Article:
'The Strain's' Carlton Cuse Previews FX's New Look at Vampires

The Strain Key Art Low Res - H 2013

The Strain Key Art Low Res - H 2013

Carlton Cuse made a brief appearance to cap off FX's day at the Television Critics Association's winter press tour to preview the cabler's adaptation of Guillermo del Toro and Chuck Hogan's best-selling book trilogy.

The Strain centers on a vampire virus that infects New York and the CDC doctor, Ephraim "Eph" Goodweather (House of Cards' Corey Stoll), who investigates the case. Del Toro and Hogan, who co-penned the three-book series, co-wrote the pilot, with Cuse on board as showrunner. Del Toro directed the pilot.

Cuse noted that he first bought the book when it was published in 2009 to read after he completed ABC's Lost. He was a fan immediately and when he was approached to work with del Toro on the TV adaptation, he immediately said yes.

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The Bates Motel co-showrunner noted that the duo prepared The Strain "like a movie," working on the pilot for 18 months to create what he called an epic and cinematic experience for the series. He said The Strain represents a different kind of vampire than has thus far been featured on TV or film. (Recent TV entries in the genre include The CW's The Vampire Diaries and spinoff The Originals as well as HBO's True Blood.)

"You'll never look at vampires the same way. These are not sparkly, brooding dudes with fangs and romantic problems," Cuse said in a nod to the Twilight franchise. "These vampires, or to use the Romanian word, tragoi, are really scary creatures." The vampires featured on the series, he said, are not romantic creatures and do not have sex (they shed their genitalia).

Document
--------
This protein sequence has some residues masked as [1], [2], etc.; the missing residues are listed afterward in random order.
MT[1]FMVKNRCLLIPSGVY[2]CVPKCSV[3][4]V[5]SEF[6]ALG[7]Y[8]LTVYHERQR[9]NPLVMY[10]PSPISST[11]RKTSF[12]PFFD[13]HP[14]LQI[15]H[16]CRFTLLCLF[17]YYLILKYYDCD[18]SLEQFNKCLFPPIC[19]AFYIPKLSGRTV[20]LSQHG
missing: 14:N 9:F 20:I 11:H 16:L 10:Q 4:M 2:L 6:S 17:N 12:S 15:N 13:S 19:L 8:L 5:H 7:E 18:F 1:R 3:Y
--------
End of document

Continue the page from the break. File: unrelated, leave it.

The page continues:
The Strain showrunner described the series as an original reimagining of vampire lore that has a message about the precariousness of the modern world. "There's an interesting intersection in the story between empiricism and religion," he said. "It's a really great yarn and it's exciting, but it's about something more." 

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Cuse said producers are looking at the series for either a three- or five-season run, with season one covering the first book in the trilogy. Once producers break a second season -- if the series is successful -- Cuse said they will examine if the final two books should be one season each or split up into multiple seasons.

Cuse, who is also developing a remake of French zombie drama The Returned for A&E, where Bates Motel will bow its second season later this year, said producers added a lot of new material to the FX adaptation and have gone deeper into the characters featured in the book. "The books are well-represented in the show, but the series is a deeper and richer experience," he noted.

As for the physical appearance of the vampires, Cuse said the series has made some changes and modifications to the general description of what they look like in the books. "It's a really interesting vision of the vampires," he noted. "There's a wonderful mythology about these vampires and their backstories. They're sentient, and it's a layered force of antagonism that our characters are up to in this story, which differentiates itself from other shows in the genre."

"These creatures, as imagined by Guillermo, I believe are really compelling, interesting and different than what you've seen before," he said. "Not unlike Pan's Labyrinth, Guillermo has brought a real vision to the way these creatures have been realized that I think audiences will find compelling."

The Strain will debut in July on FX. 

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